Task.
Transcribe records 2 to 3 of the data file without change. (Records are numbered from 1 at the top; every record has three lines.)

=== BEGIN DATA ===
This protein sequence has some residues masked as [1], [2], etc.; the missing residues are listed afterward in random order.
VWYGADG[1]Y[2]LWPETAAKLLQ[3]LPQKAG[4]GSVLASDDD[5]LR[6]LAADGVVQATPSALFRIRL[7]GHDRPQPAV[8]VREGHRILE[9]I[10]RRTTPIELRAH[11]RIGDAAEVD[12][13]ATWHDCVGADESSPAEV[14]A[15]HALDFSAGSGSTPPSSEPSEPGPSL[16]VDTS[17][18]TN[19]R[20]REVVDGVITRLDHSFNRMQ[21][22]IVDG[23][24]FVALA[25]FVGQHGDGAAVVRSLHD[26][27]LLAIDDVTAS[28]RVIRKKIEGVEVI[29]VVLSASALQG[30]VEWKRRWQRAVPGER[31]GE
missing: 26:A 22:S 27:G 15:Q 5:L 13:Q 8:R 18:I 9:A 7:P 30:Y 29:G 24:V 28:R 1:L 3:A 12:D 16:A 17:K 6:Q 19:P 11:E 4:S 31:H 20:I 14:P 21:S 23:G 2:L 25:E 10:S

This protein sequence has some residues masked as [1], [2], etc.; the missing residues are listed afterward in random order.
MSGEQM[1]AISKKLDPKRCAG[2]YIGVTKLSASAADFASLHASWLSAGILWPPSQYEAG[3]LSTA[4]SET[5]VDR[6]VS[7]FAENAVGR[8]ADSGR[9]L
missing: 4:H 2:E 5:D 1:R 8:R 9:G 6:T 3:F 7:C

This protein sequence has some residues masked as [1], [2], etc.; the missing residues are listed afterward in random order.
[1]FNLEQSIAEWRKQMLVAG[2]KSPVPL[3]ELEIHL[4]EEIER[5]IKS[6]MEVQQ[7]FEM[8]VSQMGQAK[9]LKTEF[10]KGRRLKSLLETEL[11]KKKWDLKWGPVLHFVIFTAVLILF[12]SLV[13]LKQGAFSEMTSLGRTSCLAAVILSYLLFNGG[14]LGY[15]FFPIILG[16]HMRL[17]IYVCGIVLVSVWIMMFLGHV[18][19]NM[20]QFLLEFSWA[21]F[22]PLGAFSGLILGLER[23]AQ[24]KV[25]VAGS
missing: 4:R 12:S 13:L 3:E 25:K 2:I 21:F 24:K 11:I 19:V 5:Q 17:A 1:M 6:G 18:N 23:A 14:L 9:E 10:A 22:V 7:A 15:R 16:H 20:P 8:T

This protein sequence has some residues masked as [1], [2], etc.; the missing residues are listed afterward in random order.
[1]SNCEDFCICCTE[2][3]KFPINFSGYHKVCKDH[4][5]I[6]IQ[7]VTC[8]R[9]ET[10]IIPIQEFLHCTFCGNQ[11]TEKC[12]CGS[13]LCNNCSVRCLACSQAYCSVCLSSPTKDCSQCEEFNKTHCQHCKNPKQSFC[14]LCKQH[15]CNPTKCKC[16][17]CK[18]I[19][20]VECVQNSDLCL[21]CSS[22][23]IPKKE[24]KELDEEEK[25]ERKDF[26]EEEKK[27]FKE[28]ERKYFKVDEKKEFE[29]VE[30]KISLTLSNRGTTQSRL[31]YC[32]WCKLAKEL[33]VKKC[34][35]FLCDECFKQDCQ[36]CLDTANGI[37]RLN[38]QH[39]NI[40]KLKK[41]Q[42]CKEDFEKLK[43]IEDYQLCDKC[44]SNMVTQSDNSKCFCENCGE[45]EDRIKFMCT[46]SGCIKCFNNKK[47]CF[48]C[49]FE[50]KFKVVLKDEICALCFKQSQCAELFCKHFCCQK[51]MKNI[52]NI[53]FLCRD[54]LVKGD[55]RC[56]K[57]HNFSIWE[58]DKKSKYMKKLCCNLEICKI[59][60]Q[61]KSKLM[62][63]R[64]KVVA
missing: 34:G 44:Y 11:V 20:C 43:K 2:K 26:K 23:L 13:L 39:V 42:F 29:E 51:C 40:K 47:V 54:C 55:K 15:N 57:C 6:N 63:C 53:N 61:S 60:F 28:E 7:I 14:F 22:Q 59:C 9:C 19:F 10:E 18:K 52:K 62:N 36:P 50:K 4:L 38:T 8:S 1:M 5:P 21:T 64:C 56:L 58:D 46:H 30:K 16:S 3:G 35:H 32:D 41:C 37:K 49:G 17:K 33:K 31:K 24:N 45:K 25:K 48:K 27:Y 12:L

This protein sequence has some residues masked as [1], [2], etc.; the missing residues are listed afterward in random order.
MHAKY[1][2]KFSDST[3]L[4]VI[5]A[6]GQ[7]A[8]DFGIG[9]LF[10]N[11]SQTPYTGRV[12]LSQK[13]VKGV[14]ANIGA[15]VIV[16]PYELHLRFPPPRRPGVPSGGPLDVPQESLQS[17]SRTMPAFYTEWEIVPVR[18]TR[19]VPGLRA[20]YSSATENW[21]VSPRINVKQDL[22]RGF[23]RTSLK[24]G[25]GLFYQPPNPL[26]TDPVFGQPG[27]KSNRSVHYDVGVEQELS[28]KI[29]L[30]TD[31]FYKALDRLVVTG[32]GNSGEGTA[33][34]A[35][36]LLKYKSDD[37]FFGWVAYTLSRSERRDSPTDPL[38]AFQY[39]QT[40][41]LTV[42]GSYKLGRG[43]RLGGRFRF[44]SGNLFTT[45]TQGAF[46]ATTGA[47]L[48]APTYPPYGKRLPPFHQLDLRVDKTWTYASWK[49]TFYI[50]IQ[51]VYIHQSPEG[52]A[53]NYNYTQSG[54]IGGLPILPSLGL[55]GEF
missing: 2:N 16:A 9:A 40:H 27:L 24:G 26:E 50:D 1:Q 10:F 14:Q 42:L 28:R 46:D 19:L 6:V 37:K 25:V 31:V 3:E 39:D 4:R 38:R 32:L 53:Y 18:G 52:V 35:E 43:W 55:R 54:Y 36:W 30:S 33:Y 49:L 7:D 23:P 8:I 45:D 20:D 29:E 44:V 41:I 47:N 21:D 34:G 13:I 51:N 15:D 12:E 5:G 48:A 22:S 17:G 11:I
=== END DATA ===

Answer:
This protein sequence has some residues masked as [1], [2], etc.; the missing residues are listed afterward in random order.
MSGEQM[1]AISKKLDPKRCAG[2]YIGVTKLSASAADFASLHASWLSAGILWPPSQYEAG[3]LSTA[4]SET[5]VDR[6]VS[7]FAENAVGR[8]ADSGR[9]L
missing: 4:H 2:E 5:D 1:R 8:R 9:G 6:T 3:F 7:C

This protein sequence has some residues masked as [1], [2], etc.; the missing residues are listed afterward in random order.
[1]FNLEQSIAEWRKQMLVAG[2]KSPVPL[3]ELEIHL[4]EEIER[5]IKS[6]MEVQQ[7]FEM[8]VSQMGQAK[9]LKTEF[10]KGRRLKSLLETEL[11]KKKWDLKWGPVLHFVIFTAVLILF[12]SLV[13]LKQGAFSEMTSLGRTSCLAAVILSYLLFNGG[14]LGY[15]FFPIILG[16]HMRL[17]IYVCGIVLVSVWIMMFLGHV[18][19]NM[20]QFLLEFSWA[21]F[22]PLGAFSGLILGLER[23]AQ[24]KV[25]VAGS
missing: 4:R 12:S 13:L 3:E 25:K 2:I 21:F 24:K 11:I 19:V 5:Q 17:A 1:M 6:G 18:N 23:A 14:L 9:E 10:A 22:V 7:A 15:R 16:H 20:P 8:T